The co-op heist game Monaco appears to be missing whatever qualities an online video game must possess in order to turn the strangers who play it into jerks. I'm worried about telling you this, because I'm worried that I'm wrong and that Monaco is as prone to being ruined by the burrs of humanity. I'm worried that this ride isn't going to be so comfy long-term.
Right now.... if you go play Monaco on PC right now, online, with strangers...you can assume you'll have a very good time. I've been having that very good time all week.
Monaco is a pretty simple game, but one that benefits greatly from teamwork. Perhaps those of us who are playing it now just instinctively get that and realize that being annoying or angry will only make things worse. For now, then, it's all helping hands, banding together and piling into the getaway car while cackling. The game's a thieving paradise.
What is this game going to be like when it comes to Xbox Live Arcade? That'll be the test. There are some monsters on Xbox Live.
Anyway, the game: it's a one-to-four-player co-op game about stealing stuff. Think Gauntlet with yacht/disco/bank robberies. It looks old-school in still shots but actually plays with modern slickness.
The game is presented as a couple of campaigns that tell the tale of a group of thieves. The campaigns are broken up into missions, each of those presented as a stack of floors that you'll ideally clean out of all its treasure.
The locksmith's campaign is for beginners, though it gets tough. The pickpocket's campaign is an extreme, more dangerous re-telling of the locksmith's, meaning the level layouts are similar but with more elaborate security and maybe a bunch of things on fire.
Each level is full of guards and locked doors. Those are the basic hazards. Eventually you'll be worrying about security lasers, guard dogs and pesky, ringing phones that send guards rushing off of their patrol routes to take calls. To foil this stuff, you'll be able to unlock locked doors, hide in bushes, hack computers and even pick up an array of items—from guns to smoke bombs to wrenches, all of which are permitted one use per 10 coins you collect. Most of each level's map is obscured and shows up as a gray floorplan with no indications of guards or alarms. What your character can see, however, is colored in. This changes as you move and is your key to understanding the level and pulling off the job.
If you play solo, you're given four lives and increasingly long odds of sneaking and scrambling through the game's levels. You want to snatch coins, achieve a special objective and get to a getaway car. It's just not easy to do that when there's no one to distract a guard for you.
In each life you play as a different character, each with its own ability. The locksmith picks locked doors faster, the lookout reveals the location of all of the coins and guards on the map, the pickpocket has a monkey that can grab any nearby coins for you, the mole bashes through walls, the gentleman can always put on a disguise, the cleaner can knock unaware guards and civilians out, etc.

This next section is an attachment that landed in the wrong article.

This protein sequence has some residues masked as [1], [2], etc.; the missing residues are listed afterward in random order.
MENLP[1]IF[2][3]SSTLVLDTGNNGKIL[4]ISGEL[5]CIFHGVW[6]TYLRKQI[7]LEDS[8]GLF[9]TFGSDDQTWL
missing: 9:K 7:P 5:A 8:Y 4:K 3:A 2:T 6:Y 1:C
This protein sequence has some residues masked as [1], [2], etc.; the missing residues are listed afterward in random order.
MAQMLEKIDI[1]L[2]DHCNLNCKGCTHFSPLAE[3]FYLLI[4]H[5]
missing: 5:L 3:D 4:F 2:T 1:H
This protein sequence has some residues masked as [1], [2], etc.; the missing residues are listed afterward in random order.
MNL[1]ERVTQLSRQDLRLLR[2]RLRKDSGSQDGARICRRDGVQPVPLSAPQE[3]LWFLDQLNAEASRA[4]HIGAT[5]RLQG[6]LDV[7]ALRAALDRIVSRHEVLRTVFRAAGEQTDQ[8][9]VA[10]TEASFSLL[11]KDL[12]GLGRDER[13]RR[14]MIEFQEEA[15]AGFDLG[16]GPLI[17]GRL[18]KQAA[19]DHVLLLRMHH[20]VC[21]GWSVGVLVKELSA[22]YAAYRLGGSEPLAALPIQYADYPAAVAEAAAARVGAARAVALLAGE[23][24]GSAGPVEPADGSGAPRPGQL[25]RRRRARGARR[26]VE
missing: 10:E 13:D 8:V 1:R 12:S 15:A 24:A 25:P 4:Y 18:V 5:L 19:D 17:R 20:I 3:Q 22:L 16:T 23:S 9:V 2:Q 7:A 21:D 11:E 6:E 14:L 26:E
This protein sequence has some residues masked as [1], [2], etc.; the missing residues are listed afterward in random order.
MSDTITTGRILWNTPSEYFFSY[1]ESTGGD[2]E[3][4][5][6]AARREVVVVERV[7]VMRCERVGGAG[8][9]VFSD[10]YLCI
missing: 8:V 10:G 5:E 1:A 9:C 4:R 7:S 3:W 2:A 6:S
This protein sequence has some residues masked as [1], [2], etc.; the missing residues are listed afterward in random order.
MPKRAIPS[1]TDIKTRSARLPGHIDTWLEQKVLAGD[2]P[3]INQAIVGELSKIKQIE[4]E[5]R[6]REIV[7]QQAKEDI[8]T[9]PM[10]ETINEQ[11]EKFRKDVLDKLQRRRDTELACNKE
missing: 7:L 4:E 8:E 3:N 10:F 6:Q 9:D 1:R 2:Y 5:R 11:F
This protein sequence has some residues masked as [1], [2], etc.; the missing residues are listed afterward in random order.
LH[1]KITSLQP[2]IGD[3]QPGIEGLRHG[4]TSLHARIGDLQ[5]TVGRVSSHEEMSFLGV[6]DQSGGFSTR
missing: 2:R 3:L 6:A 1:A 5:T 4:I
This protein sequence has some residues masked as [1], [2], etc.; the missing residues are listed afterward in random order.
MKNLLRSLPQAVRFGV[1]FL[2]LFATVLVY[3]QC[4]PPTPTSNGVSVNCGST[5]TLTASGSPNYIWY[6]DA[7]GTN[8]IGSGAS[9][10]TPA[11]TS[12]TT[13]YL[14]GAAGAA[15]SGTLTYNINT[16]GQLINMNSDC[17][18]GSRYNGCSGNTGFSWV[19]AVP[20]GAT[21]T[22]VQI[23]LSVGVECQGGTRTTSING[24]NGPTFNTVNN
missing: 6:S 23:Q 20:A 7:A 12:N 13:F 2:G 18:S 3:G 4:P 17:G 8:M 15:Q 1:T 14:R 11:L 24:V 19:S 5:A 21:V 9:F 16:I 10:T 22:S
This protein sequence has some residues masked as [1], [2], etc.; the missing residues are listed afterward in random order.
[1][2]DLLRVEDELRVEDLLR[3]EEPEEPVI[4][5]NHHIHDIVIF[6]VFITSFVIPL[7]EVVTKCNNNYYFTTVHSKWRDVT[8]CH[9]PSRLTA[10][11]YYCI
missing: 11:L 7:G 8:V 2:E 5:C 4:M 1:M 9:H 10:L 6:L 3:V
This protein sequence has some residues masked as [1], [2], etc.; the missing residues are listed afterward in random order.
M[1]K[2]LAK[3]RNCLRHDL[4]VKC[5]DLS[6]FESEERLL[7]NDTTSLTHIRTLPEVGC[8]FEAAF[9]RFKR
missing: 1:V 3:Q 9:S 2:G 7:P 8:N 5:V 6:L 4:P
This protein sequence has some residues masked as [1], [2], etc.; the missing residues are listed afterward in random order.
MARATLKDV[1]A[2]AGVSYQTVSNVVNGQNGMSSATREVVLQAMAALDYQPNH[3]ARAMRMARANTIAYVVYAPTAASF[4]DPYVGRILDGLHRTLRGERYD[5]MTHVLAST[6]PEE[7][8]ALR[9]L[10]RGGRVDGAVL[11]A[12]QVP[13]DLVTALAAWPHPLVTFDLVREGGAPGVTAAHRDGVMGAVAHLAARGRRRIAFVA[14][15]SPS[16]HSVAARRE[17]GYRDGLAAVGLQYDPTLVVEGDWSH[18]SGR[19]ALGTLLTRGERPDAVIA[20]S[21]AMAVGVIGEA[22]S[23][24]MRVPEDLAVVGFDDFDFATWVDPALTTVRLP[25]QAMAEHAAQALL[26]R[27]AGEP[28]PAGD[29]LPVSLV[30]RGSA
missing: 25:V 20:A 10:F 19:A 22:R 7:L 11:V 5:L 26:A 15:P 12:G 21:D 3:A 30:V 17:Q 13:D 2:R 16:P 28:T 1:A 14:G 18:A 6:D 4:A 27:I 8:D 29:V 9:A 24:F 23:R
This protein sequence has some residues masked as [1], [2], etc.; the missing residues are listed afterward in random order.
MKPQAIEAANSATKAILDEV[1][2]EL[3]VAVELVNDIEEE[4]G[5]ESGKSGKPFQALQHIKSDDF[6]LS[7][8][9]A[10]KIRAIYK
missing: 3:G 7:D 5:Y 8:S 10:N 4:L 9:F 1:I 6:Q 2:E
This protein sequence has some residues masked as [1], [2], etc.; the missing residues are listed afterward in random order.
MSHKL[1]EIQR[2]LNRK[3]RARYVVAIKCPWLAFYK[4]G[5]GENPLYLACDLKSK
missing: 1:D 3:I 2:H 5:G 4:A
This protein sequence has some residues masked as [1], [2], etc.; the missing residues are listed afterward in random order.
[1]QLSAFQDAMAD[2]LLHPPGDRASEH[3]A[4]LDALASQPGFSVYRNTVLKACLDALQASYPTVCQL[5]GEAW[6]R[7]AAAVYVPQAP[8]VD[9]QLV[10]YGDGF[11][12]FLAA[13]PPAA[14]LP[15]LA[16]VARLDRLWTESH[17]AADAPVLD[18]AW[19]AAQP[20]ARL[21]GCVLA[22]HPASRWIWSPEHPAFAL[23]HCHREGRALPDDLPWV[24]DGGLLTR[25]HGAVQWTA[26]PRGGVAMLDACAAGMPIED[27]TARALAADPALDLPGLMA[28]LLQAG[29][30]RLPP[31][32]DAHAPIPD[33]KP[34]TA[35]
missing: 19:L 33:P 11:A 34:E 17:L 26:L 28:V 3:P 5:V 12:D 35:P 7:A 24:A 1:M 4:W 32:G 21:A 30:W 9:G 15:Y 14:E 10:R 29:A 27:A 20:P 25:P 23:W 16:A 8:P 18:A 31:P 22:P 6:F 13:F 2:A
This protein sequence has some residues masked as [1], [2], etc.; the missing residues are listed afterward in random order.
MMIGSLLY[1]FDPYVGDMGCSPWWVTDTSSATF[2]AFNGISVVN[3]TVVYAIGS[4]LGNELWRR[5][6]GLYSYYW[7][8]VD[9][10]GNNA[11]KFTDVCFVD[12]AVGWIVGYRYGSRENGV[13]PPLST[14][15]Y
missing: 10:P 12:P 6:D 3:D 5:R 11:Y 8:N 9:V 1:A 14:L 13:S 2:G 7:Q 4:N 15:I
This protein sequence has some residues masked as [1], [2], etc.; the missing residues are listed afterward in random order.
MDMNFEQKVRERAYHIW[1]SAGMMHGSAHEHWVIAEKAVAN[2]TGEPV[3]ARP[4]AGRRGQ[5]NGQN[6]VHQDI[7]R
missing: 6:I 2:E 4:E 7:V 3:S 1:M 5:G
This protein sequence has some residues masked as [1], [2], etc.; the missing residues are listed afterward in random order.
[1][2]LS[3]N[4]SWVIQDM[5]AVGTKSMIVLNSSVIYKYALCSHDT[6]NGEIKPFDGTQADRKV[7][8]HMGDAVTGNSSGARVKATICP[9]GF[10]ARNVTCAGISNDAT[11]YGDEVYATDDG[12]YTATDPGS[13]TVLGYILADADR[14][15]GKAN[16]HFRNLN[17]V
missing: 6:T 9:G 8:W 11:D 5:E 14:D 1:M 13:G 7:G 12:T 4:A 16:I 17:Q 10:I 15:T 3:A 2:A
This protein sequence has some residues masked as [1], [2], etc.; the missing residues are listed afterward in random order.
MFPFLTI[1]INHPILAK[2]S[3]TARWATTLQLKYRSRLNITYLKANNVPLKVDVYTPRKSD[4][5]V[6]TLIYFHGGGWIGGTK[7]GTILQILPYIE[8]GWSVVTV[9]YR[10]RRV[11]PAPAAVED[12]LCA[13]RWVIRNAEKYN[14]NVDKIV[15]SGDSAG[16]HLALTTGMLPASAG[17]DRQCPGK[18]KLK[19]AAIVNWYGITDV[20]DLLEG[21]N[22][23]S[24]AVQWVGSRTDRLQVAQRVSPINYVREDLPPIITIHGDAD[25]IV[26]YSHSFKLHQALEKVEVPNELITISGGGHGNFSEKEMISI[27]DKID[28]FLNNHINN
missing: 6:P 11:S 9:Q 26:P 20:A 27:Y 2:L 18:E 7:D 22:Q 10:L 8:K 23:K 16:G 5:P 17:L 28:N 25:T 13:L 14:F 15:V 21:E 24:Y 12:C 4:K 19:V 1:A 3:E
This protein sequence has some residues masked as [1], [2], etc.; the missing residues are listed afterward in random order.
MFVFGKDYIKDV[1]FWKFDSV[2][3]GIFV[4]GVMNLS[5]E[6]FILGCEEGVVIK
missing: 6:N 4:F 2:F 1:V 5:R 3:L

If you play with others, you pick one character class. The other players pick different ones. As a crew, you play in the same campaign missions that you'd solo, but now you're tackling them with up to four players at once. This changes everything. One character's ability makes life easier for another. The presence of the lookout enables the cleaner to scan the map and see which guards are in need of being knocked out. The redhead can distract the guard who is about to put a bullet in the pickpocket. The mole can make a tunnel that the rest of the crew can scurry through, bypassing some guard dogs en route to an escape ladder. If any player gets killed by a guard, another player can run over and revive them.
Get the picture?
Teamwork makes the game more fun than playing solo.
Teamwork is not what you'd expect if you jumped in with random people online. I expected that I'd need to play with friends to have a good experience and that we'd have to communicate carefully to succeed. When I first played the game online with some of my co-workers, I kept the voice-chat active because I was sure we needed to talk. We didn't. With strangers, I use the in-game text chat a little. So do they. It's not necessary, though, because the action of the game is so clear. You can just scan the screen and understand exactly what's happening. You can discern who is in trouble, who is sneaking through the back route, who is handling the safe in the upper left corner of the map. The teamwork just happens...and that feels great.
Is this the secret of why people really rob banks?
Do they not do it because they want all that money? It is that, as Monaco shows, well-coordinated heisting is in and of itself so much fun?
Of course not.
Real bank robbers want the money.
But for Monaco players, the coordination that comes naturally is just wonderful fun. It happens so easily that it seems that no one thinks to be a jerk. Look, I played some games online this week in which I was the bad player (shocking!) and, when I died, people just revived me. No sweat. I guess I'd revived them a few times, too. When I played and encountered players who I was better than (shocking, too!) I quickly saw them improve and feel good about it. I felt camaraderie playing with these strangers. I felt the collective rush of zipping through a level, bypassing the guards and getting away with another big score. I felt no rancor, just some tension, some scrambling panic and a lot of glee. Even when the random people I was playing with failed a level, we just jumped right back it. The second time was almost always the charm.